The lawsuit that could end subsidies to the millions of Americans in 34 states who purchased insurance through the federal health care exchange will be argued on March 4. But we already have hints of what the impact will be if Chief Justice John Roberts and the Supreme Court gut President Obama’s signature health care law over complete nonsense.
1. $340 billion in tax credits and cost sharing reductions over the next 10 years will be revoked.
Obamacare has even turned Republicans against the thing they love the most — tax breaks. With this money and billions more in premiums suddenly sucked out of our health care system, which itself is an economy larger than Great Britain.
2. Up to 8 million people who purchased health care since Healthcare.gov opened and 5 million children who had coverage for years could lose coverage immediately, increasing the uninsured rate by 44 percent.
You know Republicans are doing something they might regret when they start giving Democrats credit for what they’re doing. In the Wall Street Journal, Republican Senator Ben Sasse says that like most conservatives, he’s “hopeful” that the court will gut the law. He then laments that the victory will result in “big insurers will be allowed to dump ObamaCare patients midyear.” This is akin to saying, “I hope the house burns down but if it does, the flames will be everywhere!
3. Premiums will rise for everyone who purchase insurance in these 34 states’ marketplaces by an average of 47 percent.
This chart from The New York Times‘ Margot Sanger-Katz shows how the Affordable Care Act reduced the costs of coverage in New York state, which already had many benefits of the ACA — including no discrimination against pre-existing conditions and community rating — but no tax credits or individual mandate. Everyone could get coverage, it was just very expensive.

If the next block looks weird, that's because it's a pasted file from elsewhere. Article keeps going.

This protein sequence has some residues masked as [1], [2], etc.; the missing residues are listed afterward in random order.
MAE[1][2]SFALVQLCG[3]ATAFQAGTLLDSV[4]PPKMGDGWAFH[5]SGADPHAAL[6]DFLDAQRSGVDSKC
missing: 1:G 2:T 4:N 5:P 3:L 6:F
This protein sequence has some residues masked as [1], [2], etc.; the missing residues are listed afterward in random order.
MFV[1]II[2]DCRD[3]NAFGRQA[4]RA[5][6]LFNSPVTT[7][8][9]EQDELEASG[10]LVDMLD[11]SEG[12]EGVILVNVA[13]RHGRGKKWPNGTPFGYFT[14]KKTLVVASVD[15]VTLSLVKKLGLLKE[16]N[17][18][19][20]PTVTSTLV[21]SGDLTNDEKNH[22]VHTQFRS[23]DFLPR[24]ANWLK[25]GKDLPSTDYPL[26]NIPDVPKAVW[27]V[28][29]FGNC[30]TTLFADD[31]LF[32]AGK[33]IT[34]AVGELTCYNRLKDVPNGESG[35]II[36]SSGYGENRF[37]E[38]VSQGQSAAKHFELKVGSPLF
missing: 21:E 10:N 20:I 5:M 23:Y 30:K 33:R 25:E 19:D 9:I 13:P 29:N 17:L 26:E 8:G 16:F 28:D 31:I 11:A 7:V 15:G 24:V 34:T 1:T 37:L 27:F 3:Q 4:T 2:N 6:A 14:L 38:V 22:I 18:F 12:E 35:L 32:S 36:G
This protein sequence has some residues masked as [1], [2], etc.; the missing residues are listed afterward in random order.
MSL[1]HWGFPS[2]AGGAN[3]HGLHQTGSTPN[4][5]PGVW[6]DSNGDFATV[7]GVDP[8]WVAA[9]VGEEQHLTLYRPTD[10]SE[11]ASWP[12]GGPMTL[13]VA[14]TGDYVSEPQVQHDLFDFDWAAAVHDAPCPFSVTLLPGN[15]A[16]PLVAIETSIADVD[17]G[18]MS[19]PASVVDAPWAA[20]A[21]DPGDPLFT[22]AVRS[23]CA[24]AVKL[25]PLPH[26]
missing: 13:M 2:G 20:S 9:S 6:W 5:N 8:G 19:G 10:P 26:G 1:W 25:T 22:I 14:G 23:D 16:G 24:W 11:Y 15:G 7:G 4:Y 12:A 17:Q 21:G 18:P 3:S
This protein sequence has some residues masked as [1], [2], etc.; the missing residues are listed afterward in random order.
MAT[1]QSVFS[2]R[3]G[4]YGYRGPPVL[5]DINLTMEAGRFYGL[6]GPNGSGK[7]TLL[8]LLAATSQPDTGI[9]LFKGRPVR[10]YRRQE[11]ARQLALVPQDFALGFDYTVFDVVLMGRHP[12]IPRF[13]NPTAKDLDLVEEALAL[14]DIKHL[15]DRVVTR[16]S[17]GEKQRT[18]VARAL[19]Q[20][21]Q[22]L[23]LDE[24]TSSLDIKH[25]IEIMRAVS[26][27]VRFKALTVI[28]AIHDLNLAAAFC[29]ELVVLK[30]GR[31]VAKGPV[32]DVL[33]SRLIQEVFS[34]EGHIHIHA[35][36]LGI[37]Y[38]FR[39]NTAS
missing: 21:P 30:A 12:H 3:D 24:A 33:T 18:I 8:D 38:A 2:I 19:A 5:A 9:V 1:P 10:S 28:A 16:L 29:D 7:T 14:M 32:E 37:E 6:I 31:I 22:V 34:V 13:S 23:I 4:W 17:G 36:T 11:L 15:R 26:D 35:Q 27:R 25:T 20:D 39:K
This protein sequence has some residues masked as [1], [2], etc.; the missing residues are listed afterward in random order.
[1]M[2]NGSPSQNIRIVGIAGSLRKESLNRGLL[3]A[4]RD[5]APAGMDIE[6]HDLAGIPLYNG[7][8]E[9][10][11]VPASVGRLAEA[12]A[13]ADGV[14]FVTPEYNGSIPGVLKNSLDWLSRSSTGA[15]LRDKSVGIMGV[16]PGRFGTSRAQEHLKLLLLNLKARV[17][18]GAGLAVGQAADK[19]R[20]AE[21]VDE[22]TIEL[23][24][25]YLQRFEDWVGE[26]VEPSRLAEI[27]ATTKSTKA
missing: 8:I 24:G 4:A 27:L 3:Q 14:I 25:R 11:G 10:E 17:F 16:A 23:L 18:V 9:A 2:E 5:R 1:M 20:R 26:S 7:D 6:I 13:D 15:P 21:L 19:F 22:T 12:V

If the court takes away these credits, the people who are most likely to continue getting coverage are those in greatest need of care, creating a spiral of higher prices that the law is now successfully preventing.
4. “Chemotherapy turned off for perhaps 12,000 people, dialysis going dark for 10,000. The horror stories will be real.”
Those aren’t my words. They’re Ben Sasse’s.
Millions of Americans — like Dawn Erina — who need insurance to be able to afford the care that keeps her alive would be abandoned.
Remember the uproar at the largely manufactured Obamacare “horror” stories in 2013? There will be story after story of Americans who depend on this law. And Sasse is right. They’ll be real.
5. Republicans in Congress will likely let the suffering go on.
ACASignups.net’s Charles Gaba has suggested a simple fix to keep millions of Americans insured, possibly saving the lives of 9,800 of our fellow citizens. But they won’t do it.
If we learned anything from the GOP’s inability to keep the Department of Homeland Security open for more than a week, it’s that Republicans in Congress cannot pass anything that generates even a mild controversy among the GOP base. Can you imagine the fireworks in the Senate and House from conservatives if Republicans conspire to save Obamacare as the 2016 presidential election dawns?
Thus if the court rules on behalf of the plaintiffs — who are almost all almost eligible for Medicare — it will be on Republican governors and legislatures to act. Sasse is trying to circumvent any action by the states for fear that “If governors cave, ObamaCare is never going away.” He’s using his conservative clout to suggest a sort of COBRA for those now receiving credits.
Such displays are for show, I’d argue. It’s faux scaffolding being built to give Roberts the “guts” to gut the law.
The American Prospect‘s Paul Waldman thinks that Republicans will eventually cave when the polls show their blame Obama tact fails. I doubt it. That hasn’t happened anywhere with Medicaid expansion. Their base will not let them sanctify this law — not without seeking revenge. And by then Republicans will probably wish they just left Obamacare alone. But who knows?
The Washington Post‘s Greg Sargent sums the situation up best, “Bottom line: This story doesn’t end with such a ruling, and no one can really predict where it will go next.”
[CC image via LaDawna Howard |Flickr.com]